It’s tough to really get under the skin of the characters that Japanese filmmaker Fukada dishes out of his seemingly distant personality. Much like his previous efforts, particularly the 2016 drama Harmonium and the more recent A Girl Missing (2019), Love Life (2023) is a narrative that feels fractured and moving in equal measures. His characters are opaque, and their actions are equally uncertain. This gives him a kind of liberation that turns these slice-of-life stories into a more profound and probing investigation of the human condition. 

With Love Life, which is inspired by a 1991 song of the same name by Akiko Yano, Fukada introduces us to Taeko (Fumino Kimura), her husband Jiro (Kent Nagayama), and their evidently perfect existence with their young child Keita (Tetta Shivada). However, it doesn’t take long for us to see the cracks in this relationship between the husband and wife.

This is Taeko’s second marriage, and Jiro’s super-traditional parents have had a hard time accepting her. When the film opens with the couple going all the way to organize a surprise birthday party for Jiro’s uptight father, we can feel the tension brimming within. However, Fukada’s deliberate choice of making things feel muted still gives it a gentle, slow-burn approach. That is until he pulls the rug from under your feet, leaving everyone, along with the audience, in a state of shock and dismay.

I mean, how would anyone react to the loss of a child? Fukada is not interested in that reaction. Rather, he is interested in the unpredictability that it instills in a parent who has just lost a huge part of their existence – the only part they can truly associate with love itself.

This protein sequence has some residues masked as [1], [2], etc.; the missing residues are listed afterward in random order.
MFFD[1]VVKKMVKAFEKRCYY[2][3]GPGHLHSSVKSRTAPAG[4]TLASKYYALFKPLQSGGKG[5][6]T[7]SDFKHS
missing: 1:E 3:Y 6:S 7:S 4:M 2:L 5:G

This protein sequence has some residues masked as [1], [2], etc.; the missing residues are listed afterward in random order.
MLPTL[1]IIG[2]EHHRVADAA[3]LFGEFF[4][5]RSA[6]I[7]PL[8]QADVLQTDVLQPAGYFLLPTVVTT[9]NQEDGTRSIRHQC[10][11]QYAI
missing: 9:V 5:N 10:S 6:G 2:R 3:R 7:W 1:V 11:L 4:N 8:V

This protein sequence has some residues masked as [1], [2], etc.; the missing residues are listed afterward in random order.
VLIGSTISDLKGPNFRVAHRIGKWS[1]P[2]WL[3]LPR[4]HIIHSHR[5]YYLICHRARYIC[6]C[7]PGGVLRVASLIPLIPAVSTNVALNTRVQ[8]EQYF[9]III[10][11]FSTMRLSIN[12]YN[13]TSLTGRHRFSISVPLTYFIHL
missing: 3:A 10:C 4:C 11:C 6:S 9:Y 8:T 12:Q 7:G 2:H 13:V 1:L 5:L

High On Films in collaboration with Avanté
A still from Love Life (2023).
A still from Love Life (2023).

The loss brings back Taeko’s ex-husband – the deaf, sick, and homeless Park (Atom Sunada) back into her life, and so begins a motion of push and pull that Taeko’s bewildering life cannot fathom. In some ways, director Fukada is interested in the strangeness of grief; the first act post the tragedy is all about Taeko’s guilt, where she considers herself at fault for her son slipping in the bathtub and drowning because she forgot to drain it. However, in spite of all operatives of a melodrama present, Fukada doesn’t needly jump to the phase of moving on. 

Love Life constantly looks at the uncertainty that these characters have among themselves and between each other. The predictability of this unpredictability has actually become the central plot progressing mechanism in all of Fukada’s work, and his latest film just makes it a little more concrete.

It doesn’t mean that this is without flaws; the fractured feeling of being an outsider in someone else’s story and not completely engaging with it is still present, but Love Life moves you in strange ways. It makes you aware of the messiness of half-done things, the incompleteness that they leave you with, and the half-truths that we need to live with. 

When Taeko decides to walk away with Park, knowing of his history of lies, we wish for her to have a better outcome; however, when she dances in the rain all alone, the sadness of life’s harshness washes over us. Moments like these make the tale feel unique and worth sitting through. So, in spite of the distant and stilted turns, I’d recommend you the film wholeheartedly. 

Read More: Passages (2023) Movie Review – Franz Rogowski is a bisexual narcissist in Ira Sachs’ brutal and affecting look at modern relationships and their messy overlay

Love Life (2023) Movie Links: IMDb, Rotten Tomatoes
Love Life (2023) Movie Cast: Win Morisaki, Fumino Kimura, Tomorô Taguchi, Kento Nagayama
Where to watch Love Life

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